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Feature Article

Caring for carers. How GPs can help lighten the load

MARY BURBIDGE
OPEN ACCESS

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© peopleimages/istockphoto.com Models useD for illustrative purposes only
© peopleimages/istockphoto.com Models useD for illustrative purposes only

Abstract

Many of the 2.7 million unpaid carers in Australia neglect their own mental and physical health to focus their energies on the person they care for. This article explores carers’ health issues and how they may present in general practice, including practical tips on how GPs can identify the stressors in carers’ lives and find ways to reduce that stress.

Key Points

  • The carer may not present as having a problem.
  • Stress is ubiquitous in caring; supportive listening is vital.
  • Mental health problems are common.
  • Physical health issues are those of the general population, as well as those caused and exacerbated by the caring role.
  • The carer may put their health issues on the back burner.
  • Support is available, but accessing it can be daunting.

Anybody can become a carer at any time. The role tends to land on people unexpectedly – a child has a disability, a family member has an accident or develops a disabling physical or mental illness, a parent or partner becomes dependent through frailty or dementia. People can find themselves working as unpaid carers, often for decades, due to devotion, expectations or lack of viable alternatives. 

There are around 2.7 million unpaid carers in Australia. Most carers (about 70%) are female and of workforce age. Around one in 10 carers is aged under 25 years while many are past retirement age or even elderly. Over half of primary carers are not in paid jobs (Box 1).1 

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Many informal carers receive no assistance from formal support services and few belong to a carer support organisation. Some people find themselves caring for more than one person, simultaneously, serially or both, over the course of a lifetime.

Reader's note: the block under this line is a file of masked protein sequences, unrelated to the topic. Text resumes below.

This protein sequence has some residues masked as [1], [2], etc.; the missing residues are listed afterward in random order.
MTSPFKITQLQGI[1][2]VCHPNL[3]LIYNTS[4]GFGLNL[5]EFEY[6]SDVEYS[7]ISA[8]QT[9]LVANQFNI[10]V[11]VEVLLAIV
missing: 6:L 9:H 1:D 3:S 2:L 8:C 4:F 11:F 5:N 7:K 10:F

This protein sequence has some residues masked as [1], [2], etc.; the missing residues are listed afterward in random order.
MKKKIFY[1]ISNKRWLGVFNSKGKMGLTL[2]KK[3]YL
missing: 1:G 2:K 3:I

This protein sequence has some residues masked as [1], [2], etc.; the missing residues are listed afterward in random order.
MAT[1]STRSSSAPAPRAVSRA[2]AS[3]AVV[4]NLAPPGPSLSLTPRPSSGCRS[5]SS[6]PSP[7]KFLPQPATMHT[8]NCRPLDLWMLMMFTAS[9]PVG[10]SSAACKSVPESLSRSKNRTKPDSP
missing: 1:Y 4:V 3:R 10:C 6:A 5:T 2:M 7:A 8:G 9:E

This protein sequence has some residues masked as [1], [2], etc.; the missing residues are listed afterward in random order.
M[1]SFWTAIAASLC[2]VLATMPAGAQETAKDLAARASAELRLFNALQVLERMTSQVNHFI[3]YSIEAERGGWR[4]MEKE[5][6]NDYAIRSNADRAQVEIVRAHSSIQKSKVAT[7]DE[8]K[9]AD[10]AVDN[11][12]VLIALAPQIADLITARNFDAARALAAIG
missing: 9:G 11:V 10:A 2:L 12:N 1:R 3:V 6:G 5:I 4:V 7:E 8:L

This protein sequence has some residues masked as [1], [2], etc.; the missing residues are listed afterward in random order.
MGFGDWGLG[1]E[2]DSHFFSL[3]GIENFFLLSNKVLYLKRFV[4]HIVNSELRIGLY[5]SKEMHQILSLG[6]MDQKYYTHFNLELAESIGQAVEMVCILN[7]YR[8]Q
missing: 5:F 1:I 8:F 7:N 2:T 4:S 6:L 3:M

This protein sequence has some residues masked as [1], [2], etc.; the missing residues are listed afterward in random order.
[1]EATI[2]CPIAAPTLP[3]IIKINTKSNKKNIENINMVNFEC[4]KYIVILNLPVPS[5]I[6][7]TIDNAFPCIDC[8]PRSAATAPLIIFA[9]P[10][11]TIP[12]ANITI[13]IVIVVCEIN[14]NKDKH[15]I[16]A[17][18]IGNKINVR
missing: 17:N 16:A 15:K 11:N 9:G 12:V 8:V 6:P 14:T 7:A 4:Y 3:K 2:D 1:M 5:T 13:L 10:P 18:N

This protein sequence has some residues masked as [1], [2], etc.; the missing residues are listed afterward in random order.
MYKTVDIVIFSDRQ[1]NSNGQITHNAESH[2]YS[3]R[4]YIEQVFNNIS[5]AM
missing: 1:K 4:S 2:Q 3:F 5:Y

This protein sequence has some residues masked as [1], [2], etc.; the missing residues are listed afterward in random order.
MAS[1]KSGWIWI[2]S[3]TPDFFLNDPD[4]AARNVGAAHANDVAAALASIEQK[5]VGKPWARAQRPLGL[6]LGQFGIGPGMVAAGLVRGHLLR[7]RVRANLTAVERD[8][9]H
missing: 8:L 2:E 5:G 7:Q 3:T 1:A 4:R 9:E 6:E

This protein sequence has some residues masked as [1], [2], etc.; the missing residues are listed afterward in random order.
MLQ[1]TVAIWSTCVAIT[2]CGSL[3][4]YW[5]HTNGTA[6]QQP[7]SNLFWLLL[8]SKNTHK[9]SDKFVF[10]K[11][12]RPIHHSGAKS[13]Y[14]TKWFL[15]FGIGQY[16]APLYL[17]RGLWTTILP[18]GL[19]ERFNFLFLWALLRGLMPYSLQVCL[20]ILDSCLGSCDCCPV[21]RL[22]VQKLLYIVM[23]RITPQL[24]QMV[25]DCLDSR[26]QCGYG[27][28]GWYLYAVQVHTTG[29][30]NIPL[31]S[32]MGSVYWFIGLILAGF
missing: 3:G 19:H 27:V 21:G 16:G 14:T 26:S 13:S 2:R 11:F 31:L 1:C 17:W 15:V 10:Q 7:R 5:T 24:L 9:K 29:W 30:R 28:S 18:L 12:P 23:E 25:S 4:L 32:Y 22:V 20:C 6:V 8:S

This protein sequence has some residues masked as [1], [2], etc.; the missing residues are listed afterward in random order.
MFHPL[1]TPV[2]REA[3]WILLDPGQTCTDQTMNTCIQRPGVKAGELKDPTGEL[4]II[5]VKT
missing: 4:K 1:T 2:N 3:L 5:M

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Although many carers are initially bewildered, dismayed and oppressed by their caring duties, often taken on at a time of great personal distress, they soon become ‘the expert’ in the needs and rights of the person they are caring for. They have a right to be listened to and respected in discussions about care issues and management. This dedication to their duty of care can be a factor in the neglect of their own health and personal needs.

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GPs are not always aware that a patient presenting with assorted stress-related issues has a caring role. Also, a devoted and busy carer may only ever present with the person they care for and that person’s health or management problems. It is important to gently explore for stressors in people’s lives and how they might be affecting their own health and wellbeing (Table).

Pages

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© peopleimages/istockphoto.com Models useD for illustrative purposes only
© peopleimages/istockphoto.com Models useD for illustrative purposes only
Dr Burbidge retired after 42 years in a suburban general practice in Victoria to become a full-time carer. She has had life-long family and professional experience of disability and caring. She was a member of the Guardianship and Administration Board in Victoria for six years and worked for the Developmental Disability Units of both Melbourne and Monash universities as a senior lecturer, clinician and researcher. Dr Burbidge is the author of a book, 'Forever Baby: Jenny’s Story, A Mother’s Diary', about caring for her daughter Jenny, who had severe disabilities and died at the age of 21 years.